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20 April 2000 Embedded micro-sensor for monitoring pH in concrete structures
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Three major causes of corrosion of steel in concrete are chloride ions (Cl-), temperature (T) and acidity (pH). Under normal operating temperatures and with pH above 13, steel does not undergo pitting corrosion. In presence of Cl-, if the pH decreases below 12, the probability of pitting increases. Acid rain and atmospheric carbon dioxide cause the pH to drop in concrete, often leading to corrosion of the structure with the concomitant cost of repair or replacement. Currently, the pH level in concrete is estimated through destructive testing of the structures. Glass ISFET, and other pH sensors that need maintenance and calibration cannot be embedded in concrete. In this paper, we describe an inexpensive solid state pH sensor that can be embedded in concrete, to detect pH changes at the early stages. It employs a chemical reagent, trinitrobenzenesulfonic acid (TNBS) that exhibits changes in optical properties in the 12 - 14 pH range, and is held in a film of a sol-gel/TNBS composite on an optically transparent surface. A simple LED/filter/photodiode transducer monitors pH-induced changes in TNBS. Such a device needs no periodic calibration or maintenance. The optical window, the light-source and sensor can be easily housed and encapsulated in a chemically inert structure, and embedded in concrete.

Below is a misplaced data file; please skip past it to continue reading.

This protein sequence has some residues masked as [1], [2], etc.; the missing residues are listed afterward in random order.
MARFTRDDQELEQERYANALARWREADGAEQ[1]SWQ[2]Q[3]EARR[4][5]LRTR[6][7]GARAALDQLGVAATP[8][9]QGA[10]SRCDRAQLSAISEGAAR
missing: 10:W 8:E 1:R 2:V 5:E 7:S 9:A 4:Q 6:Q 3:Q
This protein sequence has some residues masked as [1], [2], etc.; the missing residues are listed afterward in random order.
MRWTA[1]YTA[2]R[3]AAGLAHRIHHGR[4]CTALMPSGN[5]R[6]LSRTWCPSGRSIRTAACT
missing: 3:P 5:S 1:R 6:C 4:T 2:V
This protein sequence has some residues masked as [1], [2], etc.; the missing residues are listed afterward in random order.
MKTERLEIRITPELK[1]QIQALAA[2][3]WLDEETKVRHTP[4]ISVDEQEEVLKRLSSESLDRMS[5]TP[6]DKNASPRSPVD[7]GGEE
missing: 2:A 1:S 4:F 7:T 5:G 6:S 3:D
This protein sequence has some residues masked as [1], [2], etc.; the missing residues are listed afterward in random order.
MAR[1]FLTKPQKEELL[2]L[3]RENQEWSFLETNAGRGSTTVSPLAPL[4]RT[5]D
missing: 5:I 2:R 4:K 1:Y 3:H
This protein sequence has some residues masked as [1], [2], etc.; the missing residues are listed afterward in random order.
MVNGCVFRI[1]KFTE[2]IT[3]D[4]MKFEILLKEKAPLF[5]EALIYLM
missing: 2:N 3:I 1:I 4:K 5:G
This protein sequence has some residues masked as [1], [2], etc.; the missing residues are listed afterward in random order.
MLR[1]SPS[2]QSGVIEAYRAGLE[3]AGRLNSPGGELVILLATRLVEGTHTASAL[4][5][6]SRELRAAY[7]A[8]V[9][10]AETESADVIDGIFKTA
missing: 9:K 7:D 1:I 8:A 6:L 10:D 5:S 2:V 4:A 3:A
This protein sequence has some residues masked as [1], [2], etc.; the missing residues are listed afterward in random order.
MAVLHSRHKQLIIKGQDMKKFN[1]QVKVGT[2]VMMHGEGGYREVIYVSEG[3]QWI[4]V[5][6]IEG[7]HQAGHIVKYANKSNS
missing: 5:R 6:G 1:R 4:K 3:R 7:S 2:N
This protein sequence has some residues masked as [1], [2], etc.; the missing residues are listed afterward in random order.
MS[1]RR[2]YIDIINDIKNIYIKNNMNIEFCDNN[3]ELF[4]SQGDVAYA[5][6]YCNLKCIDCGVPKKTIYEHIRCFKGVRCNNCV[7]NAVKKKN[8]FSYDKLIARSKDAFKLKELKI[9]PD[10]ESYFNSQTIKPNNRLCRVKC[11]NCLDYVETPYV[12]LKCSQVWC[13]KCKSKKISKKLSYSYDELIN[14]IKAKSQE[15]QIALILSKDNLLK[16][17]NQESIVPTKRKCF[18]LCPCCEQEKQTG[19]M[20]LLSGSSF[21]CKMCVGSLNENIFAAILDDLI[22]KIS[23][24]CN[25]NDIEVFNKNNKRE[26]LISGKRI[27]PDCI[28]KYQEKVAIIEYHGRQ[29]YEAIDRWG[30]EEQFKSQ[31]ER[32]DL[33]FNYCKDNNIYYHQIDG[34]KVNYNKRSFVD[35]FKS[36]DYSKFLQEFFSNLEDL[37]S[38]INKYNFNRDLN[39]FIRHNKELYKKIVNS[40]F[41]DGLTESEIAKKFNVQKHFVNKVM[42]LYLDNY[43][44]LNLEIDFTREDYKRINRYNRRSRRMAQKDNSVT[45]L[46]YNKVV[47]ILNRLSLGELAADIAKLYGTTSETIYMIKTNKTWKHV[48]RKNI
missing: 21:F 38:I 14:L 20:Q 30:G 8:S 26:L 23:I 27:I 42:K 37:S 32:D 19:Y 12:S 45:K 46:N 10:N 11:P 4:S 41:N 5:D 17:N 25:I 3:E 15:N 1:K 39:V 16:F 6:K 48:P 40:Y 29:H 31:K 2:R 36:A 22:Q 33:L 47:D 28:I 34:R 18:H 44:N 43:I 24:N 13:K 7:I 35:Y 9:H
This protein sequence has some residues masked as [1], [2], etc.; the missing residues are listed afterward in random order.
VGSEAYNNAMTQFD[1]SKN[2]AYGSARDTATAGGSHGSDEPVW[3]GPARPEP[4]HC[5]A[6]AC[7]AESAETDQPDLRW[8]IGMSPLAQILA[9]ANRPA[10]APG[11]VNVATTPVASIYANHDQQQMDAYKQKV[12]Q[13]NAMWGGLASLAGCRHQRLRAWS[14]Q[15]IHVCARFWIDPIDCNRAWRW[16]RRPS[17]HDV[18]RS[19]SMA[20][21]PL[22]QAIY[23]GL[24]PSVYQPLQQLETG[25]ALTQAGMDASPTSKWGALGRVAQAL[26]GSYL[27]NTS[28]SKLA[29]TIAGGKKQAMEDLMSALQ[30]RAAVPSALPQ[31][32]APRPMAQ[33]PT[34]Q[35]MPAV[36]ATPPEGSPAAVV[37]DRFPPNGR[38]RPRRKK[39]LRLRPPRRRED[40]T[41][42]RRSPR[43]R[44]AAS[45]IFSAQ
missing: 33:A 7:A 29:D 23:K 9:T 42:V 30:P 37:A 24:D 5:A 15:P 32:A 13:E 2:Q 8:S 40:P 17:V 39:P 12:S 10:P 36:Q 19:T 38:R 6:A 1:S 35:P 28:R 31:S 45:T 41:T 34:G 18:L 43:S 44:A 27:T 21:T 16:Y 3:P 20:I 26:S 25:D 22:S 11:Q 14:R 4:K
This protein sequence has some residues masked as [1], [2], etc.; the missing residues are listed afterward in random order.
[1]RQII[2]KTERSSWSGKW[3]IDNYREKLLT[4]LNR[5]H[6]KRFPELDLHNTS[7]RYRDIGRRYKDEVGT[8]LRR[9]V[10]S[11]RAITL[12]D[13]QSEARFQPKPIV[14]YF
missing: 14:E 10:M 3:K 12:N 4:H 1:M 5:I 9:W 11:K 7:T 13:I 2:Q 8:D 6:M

© (2000) COPYRIGHT Society of Photo-Optical Instrumentation Engineers (SPIE). Downloading of the abstract is permitted for personal use only.
Rengaswamy Srinivasan, Terry E. Phillips, C. Brent Bargeron, Micah A. Carlson, Elizabeth R. Schemm, and Hassan M. Saffarian "Embedded micro-sensor for monitoring pH in concrete structures", Proc. SPIE 3988, Smart Structures and Materials 2000: Smart Systems for Bridges, Structures, and Highways, (20 April 2000);


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